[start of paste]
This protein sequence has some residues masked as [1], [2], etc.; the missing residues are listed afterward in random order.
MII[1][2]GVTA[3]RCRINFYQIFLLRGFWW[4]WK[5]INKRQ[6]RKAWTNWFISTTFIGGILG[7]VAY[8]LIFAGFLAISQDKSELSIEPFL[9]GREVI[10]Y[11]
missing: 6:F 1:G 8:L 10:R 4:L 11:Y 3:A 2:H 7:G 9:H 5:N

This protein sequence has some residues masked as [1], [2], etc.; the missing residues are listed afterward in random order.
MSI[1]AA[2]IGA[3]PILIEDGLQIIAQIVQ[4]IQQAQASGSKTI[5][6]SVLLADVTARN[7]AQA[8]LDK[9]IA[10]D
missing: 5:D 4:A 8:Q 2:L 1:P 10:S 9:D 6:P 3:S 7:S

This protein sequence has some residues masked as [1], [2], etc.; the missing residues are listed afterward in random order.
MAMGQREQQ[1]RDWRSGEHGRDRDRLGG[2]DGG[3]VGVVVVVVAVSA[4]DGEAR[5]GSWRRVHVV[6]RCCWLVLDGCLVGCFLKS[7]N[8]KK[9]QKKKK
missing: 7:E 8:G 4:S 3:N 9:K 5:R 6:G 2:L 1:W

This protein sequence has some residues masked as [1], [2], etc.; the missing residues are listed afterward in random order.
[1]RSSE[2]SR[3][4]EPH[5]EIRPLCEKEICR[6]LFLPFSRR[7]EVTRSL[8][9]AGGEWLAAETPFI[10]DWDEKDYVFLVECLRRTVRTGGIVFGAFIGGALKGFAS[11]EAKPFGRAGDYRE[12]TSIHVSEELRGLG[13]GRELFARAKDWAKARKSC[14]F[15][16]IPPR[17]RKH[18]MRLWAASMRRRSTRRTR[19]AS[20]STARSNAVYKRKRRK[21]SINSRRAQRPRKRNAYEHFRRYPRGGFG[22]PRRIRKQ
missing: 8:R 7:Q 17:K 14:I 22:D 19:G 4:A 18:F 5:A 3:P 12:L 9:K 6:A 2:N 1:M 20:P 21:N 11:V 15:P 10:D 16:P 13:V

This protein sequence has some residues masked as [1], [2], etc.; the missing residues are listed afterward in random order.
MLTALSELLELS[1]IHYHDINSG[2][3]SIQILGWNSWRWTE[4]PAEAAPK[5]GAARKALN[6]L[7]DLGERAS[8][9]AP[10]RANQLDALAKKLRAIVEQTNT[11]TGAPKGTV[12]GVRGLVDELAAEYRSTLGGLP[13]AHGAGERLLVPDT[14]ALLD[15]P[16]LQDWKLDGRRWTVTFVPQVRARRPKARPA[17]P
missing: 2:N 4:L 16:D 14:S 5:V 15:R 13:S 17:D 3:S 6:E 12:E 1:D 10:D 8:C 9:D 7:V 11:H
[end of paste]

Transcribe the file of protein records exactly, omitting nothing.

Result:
This protein sequence has some residues masked as [1], [2], etc.; the missing residues are listed afterward in random order.
MII[1][2]GVTA[3]RCRINFYQIFLLRGFWW[4]WK[5]INKRQ[6]RKAWTNWFISTTFIGGILG[7]VAY[8]LIFAGFLAISQDKSELSIEPFL[9]GREVI[10]Y[11]
missing: 6:F 1:G 8:L 10:R 4:L 11:Y 3:A 2:H 7:G 9:H 5:N

This protein sequence has some residues masked as [1], [2], etc.; the missing residues are listed afterward in random order.
MSI[1]AA[2]IGA[3]PILIEDGLQIIAQIVQ[4]IQQAQASGSKTI[5][6]SVLLADVTARN[7]AQA[8]LDK[9]IA[10]D
missing: 5:D 4:A 8:Q 2:L 1:P 10:S 9:D 6:P 3:S 7:S

This protein sequence has some residues masked as [1], [2], etc.; the missing residues are listed afterward in random order.
MAMGQREQQ[1]RDWRSGEHGRDRDRLGG[2]DGG[3]VGVVVVVVAVSA[4]DGEAR[5]GSWRRVHVV[6]RCCWLVLDGCLVGCFLKS[7]N[8]KK[9]QKKKK
missing: 7:E 8:G 4:S 3:N 9:K 5:R 6:G 2:L 1:W

This protein sequence has some residues masked as [1], [2], etc.; the missing residues are listed afterward in random order.
[1]RSSE[2]SR[3][4]EPH[5]EIRPLCEKEICR[6]LFLPFSRR[7]EVTRSL[8][9]AGGEWLAAETPFI[10]DWDEKDYVFLVECLRRTVRTGGIVFGAFIGGALKGFAS[11]EAKPFGRAGDYRE[12]TSIHVSEELRGLG[13]GRELFARAKDWAKARKSC[14]F[15][16]IPPR[17]RKH[18]MRLWAASMRRRSTRRTR[19]AS[20]STARSNAVYKRKRRK[21]SINSRRAQRPRKRNAYEHFRRYPRGGFG[22]PRRIRKQ
missing: 8:R 7:Q 17:K 14:I 22:D 19:G 4:A 18:F 5:A 3:P 12:L 9:K 6:A 2:N 1:M 20:P 21:N 11:V 15:P 10:D 16:P 13:V

This protein sequence has some residues masked as [1], [2], etc.; the missing residues are listed afterward in random order.
MLTALSELLELS[1]IHYHDINSG[2][3]SIQILGWNSWRWTE[4]PAEAAPK[5]GAARKALN[6]L[7]DLGERAS[8][9]AP[10]RANQLDALAKKLRAIVEQTNT[11]TGAPKGTV[12]GVRGLVDELAAEYRSTLGGLP[13]AHGAGERLLVPDT[14]ALLD[15]P[16]LQDWKLDGRRWTVTFVPQVRARRPKARPA[17]P
missing: 2:N 4:L 16:D 14:S 5:V 15:R 13:S 17:D 3:S 6:E 12:E 1:D 10:D 8:C 9:D 7:V 11:H